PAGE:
Sullivan v. New York Times
Decided during a period of unrest in 1964, the U.S. Supreme Court’s Sullivan v. New York Times was a landmark case that set the standard for libel cases.
This case set the baseline test for “actual malice” in publishing. Malice is the intention to harm and is the underpinning of libel, which is a published account intended to bring damage or harm to an individual or institution.
Public figures often claim a negative newspaper or magazine account of their behavior or reputation is damaging, false, and intentional and therefore malicious and libelous, but prevailing in a court case on this charge is very challenging because it requires the plaintiff (accuser) to prove the publisher’s intent.
The U.S. Supreme Court was involved in this dispute between the New York Times and the public safety commissioner of Montgomery Alabama because state courts in Alabama had awarded him, L.B. Sullivan, $500,000 in damages for what he called libel in an advertisement in the Times. The Supreme Court said in its unanimous decision that the state courts in Alabama did not adequately protect the newspaper’s right to free speech guaranteed in the First and Fourteenth Amendments of the Constitution.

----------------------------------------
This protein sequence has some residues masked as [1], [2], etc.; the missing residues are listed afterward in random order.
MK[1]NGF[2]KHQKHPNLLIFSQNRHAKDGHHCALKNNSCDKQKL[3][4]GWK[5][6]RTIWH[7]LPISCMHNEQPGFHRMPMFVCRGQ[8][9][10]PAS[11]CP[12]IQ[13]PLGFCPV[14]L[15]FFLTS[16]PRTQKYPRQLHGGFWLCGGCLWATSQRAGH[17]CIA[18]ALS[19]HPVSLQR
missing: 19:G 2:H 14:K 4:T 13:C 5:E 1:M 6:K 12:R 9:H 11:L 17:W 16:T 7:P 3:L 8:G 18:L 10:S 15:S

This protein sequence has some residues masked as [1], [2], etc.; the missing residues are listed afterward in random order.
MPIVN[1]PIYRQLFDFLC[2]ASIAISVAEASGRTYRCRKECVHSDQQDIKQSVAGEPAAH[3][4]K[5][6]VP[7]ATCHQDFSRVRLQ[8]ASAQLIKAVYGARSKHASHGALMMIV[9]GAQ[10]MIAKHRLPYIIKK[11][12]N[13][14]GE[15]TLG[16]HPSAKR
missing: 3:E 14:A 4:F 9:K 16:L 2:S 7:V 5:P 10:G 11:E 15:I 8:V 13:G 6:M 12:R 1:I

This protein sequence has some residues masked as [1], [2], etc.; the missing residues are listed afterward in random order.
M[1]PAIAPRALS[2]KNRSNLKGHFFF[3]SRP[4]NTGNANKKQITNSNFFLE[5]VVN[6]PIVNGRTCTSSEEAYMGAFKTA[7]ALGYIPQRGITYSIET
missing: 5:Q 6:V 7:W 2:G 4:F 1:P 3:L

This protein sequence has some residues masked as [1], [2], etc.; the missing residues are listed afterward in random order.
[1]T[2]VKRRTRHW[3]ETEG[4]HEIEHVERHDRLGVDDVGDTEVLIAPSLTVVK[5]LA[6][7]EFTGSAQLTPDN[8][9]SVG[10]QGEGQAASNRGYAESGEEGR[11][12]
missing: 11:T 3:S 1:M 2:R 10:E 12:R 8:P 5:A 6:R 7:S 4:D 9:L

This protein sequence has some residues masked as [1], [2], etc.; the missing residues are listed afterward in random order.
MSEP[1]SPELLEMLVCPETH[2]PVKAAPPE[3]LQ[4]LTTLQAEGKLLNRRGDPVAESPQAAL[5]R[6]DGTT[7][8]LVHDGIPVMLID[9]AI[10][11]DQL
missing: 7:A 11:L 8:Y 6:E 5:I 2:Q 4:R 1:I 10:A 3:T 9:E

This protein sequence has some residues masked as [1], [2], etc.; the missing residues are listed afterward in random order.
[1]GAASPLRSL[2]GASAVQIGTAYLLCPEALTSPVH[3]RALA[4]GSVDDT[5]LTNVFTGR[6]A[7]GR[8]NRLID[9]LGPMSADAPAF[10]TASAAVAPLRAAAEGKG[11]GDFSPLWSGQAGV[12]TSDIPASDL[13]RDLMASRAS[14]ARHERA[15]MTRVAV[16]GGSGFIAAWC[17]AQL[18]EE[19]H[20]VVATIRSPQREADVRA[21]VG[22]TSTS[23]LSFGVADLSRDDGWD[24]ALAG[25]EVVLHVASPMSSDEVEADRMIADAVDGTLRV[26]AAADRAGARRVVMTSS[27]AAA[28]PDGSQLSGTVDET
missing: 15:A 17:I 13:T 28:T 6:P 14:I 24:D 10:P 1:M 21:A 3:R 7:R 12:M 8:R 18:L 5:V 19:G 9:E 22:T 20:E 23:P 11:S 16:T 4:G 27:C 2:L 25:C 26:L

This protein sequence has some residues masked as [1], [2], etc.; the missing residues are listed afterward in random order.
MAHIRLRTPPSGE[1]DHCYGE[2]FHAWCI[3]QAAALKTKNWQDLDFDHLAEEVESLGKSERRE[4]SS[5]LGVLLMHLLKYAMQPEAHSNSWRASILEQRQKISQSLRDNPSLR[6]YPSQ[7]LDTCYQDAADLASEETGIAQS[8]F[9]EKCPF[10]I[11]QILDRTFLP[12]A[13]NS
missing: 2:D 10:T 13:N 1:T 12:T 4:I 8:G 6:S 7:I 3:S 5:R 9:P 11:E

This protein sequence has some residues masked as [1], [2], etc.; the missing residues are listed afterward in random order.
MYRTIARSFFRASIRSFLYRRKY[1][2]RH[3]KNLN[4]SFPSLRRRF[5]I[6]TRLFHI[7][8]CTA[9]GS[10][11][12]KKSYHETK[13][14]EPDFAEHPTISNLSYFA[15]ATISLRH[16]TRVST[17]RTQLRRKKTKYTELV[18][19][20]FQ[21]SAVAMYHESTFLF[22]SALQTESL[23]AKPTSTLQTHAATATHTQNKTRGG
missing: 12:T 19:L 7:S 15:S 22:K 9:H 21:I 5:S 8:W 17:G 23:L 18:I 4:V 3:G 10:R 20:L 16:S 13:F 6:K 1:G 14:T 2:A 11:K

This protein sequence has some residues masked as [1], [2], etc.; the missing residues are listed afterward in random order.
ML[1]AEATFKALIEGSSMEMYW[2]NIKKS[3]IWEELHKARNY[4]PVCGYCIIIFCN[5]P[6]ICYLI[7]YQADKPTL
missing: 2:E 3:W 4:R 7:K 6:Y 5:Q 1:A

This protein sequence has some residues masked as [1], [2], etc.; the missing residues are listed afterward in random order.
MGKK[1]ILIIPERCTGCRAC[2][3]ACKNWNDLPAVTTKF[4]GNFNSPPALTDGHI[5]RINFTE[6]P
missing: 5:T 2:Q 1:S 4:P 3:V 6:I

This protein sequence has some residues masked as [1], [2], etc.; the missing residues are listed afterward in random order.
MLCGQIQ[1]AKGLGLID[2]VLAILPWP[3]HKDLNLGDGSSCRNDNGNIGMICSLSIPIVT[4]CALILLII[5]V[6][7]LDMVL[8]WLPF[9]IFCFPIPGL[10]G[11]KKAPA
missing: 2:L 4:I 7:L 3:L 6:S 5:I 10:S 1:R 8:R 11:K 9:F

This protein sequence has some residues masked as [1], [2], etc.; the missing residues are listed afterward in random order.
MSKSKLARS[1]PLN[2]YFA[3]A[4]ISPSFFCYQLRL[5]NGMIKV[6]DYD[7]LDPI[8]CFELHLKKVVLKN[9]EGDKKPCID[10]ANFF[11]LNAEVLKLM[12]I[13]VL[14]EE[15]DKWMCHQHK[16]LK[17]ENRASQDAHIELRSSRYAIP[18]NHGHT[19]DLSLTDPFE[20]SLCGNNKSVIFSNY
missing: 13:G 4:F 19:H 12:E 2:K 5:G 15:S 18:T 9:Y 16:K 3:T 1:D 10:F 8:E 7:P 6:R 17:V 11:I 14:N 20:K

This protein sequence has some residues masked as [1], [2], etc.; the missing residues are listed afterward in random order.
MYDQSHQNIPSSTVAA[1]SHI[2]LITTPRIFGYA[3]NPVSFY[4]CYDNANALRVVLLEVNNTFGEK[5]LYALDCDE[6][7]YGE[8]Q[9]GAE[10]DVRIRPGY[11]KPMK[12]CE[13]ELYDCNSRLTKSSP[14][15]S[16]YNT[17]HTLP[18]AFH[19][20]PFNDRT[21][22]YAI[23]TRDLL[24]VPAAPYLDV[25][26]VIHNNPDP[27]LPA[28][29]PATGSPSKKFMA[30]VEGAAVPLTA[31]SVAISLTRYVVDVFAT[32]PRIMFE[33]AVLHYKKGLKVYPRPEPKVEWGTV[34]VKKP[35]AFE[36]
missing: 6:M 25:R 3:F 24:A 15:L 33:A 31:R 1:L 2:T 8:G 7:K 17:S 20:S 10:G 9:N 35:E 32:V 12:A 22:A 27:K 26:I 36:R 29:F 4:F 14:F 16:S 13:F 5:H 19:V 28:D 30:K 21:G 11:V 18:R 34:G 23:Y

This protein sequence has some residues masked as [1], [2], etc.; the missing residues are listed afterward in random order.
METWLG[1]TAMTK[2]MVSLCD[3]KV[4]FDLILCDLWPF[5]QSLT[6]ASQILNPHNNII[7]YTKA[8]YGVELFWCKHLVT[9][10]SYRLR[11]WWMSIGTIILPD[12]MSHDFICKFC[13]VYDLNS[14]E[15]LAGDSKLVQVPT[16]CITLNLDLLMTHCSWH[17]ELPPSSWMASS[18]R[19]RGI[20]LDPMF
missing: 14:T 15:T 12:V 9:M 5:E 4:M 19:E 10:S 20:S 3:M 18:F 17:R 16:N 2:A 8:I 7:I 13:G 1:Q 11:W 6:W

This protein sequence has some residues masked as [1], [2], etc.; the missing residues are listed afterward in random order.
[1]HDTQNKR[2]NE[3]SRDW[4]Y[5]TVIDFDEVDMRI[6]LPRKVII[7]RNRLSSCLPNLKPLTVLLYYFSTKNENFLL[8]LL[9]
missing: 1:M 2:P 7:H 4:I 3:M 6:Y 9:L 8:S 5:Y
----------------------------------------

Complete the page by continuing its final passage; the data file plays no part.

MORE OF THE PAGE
The U.S. Supreme Court is the final judge of the constitutionality of state laws.
There were many clashes between public officials and civil rights activists in Alabama and the South in the period surrounding the Civil Rights Act of 1964. Lawsuits were one tactic that officials and anti-civil rights groups employed to keep the press from reporting on the violence that met peaceful demonstrations such as marches.
When the New York Times published a full-page advertisement critical of Alabama officials and the state police for their treatment of Rev. Martin Luther King and other activists, the Montgomery Public Safety Commissioner, L.B. Sullivan, said it was an untrue personal attack on his character and claimed libel. Courts in Alabama agreed, awarding him $500,000 in his initial suit against the Times.